Algeria announced suspension of its two decade-old-treaty of friendship with Spain on Wednesday, June 8. It also announced the suspension of all imports from the European country over its decision to support Morocco’s occupation of Western Sahara. The Algerian President’s office said in a statement on Wednesday that it is suspending the long-term treaty with Spain, called the “treaty of friendship, good neighborliness and cooperation,” signed in 2002. A statement issued by the Algerian Banking Association later declared that the government had also decided to suspend imports of all goods and services from Spain. According to the Algerian government, the decision to suspend political, economic, financial, educational and defense ties with Spain was taken after it supported the Moroccan position on occupied Western Sahara earlier this year in March.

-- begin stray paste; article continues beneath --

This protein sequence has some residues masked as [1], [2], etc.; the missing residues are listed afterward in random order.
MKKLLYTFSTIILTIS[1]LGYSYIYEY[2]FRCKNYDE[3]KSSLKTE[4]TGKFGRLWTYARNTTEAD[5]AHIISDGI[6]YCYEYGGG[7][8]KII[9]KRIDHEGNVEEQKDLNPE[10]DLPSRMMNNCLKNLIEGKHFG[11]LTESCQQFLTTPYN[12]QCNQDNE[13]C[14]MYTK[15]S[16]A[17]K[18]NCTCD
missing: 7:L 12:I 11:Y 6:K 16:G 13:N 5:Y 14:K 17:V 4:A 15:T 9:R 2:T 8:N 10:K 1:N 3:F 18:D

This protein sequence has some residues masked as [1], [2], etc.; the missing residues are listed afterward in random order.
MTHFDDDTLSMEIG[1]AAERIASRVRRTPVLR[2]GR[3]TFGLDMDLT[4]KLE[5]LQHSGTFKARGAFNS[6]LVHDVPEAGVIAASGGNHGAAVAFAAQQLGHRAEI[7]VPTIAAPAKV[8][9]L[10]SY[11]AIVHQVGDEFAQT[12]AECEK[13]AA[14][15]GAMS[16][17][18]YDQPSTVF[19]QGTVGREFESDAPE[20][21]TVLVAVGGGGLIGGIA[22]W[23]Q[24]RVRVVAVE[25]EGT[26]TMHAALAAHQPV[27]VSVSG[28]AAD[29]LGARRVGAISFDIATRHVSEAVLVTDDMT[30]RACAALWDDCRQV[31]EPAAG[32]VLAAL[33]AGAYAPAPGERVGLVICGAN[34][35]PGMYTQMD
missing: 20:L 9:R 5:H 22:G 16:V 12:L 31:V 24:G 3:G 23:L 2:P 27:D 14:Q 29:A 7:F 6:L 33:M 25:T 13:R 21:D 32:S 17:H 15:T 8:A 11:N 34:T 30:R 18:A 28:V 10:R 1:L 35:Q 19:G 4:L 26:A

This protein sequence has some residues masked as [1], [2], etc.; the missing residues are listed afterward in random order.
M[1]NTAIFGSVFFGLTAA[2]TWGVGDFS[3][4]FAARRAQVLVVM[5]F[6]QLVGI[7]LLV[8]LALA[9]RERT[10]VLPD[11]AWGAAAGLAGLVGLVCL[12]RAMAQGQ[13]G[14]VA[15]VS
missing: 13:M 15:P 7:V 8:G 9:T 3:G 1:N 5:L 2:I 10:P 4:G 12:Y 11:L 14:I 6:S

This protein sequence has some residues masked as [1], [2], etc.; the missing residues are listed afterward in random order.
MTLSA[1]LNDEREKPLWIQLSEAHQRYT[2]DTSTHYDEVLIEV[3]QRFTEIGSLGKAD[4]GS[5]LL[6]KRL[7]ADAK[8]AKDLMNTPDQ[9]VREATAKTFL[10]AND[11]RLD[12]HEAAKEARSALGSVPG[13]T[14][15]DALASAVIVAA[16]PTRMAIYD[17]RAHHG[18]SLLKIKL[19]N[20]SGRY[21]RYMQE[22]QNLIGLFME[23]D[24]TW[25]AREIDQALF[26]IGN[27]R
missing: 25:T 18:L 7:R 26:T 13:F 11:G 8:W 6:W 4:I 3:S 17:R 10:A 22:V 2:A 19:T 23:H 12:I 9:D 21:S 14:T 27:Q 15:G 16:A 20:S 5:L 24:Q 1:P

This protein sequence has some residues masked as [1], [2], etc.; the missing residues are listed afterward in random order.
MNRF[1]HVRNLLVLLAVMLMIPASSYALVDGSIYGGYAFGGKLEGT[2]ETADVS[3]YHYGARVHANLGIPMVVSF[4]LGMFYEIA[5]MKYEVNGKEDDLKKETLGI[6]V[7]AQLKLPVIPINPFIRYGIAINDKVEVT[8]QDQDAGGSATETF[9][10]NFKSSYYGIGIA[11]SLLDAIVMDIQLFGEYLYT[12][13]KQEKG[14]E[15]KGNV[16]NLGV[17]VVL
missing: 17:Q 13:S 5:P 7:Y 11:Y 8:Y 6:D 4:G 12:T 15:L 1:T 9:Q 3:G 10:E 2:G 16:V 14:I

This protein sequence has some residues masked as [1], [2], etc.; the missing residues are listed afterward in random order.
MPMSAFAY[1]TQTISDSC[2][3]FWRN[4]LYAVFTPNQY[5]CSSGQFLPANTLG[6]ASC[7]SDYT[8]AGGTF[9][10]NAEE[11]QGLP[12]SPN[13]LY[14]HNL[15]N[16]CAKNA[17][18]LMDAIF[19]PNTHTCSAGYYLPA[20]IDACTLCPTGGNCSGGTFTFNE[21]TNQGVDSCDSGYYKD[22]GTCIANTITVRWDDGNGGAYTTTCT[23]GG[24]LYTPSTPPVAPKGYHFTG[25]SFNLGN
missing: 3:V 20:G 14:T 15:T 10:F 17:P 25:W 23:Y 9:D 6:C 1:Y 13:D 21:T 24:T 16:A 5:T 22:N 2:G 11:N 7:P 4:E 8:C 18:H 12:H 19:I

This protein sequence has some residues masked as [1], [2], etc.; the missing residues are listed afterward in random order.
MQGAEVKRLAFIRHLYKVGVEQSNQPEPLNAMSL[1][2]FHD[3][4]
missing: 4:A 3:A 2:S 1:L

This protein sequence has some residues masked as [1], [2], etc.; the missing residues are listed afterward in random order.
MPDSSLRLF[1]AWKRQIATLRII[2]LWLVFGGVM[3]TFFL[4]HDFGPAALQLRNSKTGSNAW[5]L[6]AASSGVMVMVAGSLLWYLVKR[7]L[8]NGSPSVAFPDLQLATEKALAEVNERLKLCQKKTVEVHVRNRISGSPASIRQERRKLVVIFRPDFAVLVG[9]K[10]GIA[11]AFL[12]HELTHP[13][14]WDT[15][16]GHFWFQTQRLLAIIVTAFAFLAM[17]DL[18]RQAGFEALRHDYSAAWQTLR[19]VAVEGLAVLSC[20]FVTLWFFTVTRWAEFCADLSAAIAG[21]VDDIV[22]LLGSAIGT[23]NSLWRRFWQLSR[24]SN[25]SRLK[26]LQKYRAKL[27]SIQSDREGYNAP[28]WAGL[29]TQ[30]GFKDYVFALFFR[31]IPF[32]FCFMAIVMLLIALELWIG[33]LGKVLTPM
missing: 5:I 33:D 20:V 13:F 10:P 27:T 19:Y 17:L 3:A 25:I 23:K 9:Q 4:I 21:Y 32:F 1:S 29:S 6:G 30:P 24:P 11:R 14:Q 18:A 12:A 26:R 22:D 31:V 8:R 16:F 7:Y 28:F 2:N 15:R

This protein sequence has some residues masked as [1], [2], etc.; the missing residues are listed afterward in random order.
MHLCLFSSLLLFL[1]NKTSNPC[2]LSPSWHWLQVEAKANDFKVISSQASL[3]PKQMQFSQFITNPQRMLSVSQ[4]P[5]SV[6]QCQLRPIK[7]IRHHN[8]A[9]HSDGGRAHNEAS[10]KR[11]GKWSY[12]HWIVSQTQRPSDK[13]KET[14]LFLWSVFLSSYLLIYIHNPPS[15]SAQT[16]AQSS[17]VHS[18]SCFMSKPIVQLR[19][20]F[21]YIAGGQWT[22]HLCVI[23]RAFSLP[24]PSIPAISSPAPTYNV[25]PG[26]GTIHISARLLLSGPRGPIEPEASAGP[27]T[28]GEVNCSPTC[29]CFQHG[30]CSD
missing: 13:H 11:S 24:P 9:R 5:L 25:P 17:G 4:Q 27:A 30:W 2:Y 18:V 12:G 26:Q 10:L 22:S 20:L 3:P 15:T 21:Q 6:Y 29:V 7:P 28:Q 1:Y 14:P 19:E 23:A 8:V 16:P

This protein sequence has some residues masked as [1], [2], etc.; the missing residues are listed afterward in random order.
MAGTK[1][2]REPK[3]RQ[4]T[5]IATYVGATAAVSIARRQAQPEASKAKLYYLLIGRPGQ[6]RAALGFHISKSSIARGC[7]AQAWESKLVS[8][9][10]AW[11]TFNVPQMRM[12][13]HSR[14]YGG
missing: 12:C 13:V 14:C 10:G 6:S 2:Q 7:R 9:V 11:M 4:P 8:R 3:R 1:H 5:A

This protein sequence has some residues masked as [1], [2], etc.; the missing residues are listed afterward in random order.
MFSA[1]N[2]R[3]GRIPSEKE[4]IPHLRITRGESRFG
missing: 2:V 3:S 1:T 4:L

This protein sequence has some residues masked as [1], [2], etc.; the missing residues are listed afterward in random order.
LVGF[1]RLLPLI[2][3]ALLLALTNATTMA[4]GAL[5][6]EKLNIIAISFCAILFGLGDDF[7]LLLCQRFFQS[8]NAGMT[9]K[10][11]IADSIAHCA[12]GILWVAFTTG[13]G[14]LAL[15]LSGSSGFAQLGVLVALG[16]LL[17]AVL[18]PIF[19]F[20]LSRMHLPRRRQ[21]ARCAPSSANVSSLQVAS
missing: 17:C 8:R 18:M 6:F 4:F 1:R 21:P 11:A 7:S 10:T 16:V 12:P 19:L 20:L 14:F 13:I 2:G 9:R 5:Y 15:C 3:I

Venezuela And Iran Sign 20-year Cooperation Plan

Venezuela’s President Nicolás Maduro took a historic trip to Iran and announced a 20-year cooperation agreement, pledging to more closely integrate the countries’ economies and work together in a joint “anti-imperialist struggle for a better world, of international respect and peace, without hegemonies.” Maduro signed the pact with Iranian President Ebrahim Raisi in Tehran on June 11. It was described by the Venezuelan and Iranian governments as a “partnership agreement” and “cooperation agreement.” The deal involves collaboration in science, technology, agriculture, oil and gas, petrochemicals, tourism, and culture, according to Tehran’s Press TV.

After 60 Years Of Independence Algeria Remains A Center Of International Affairs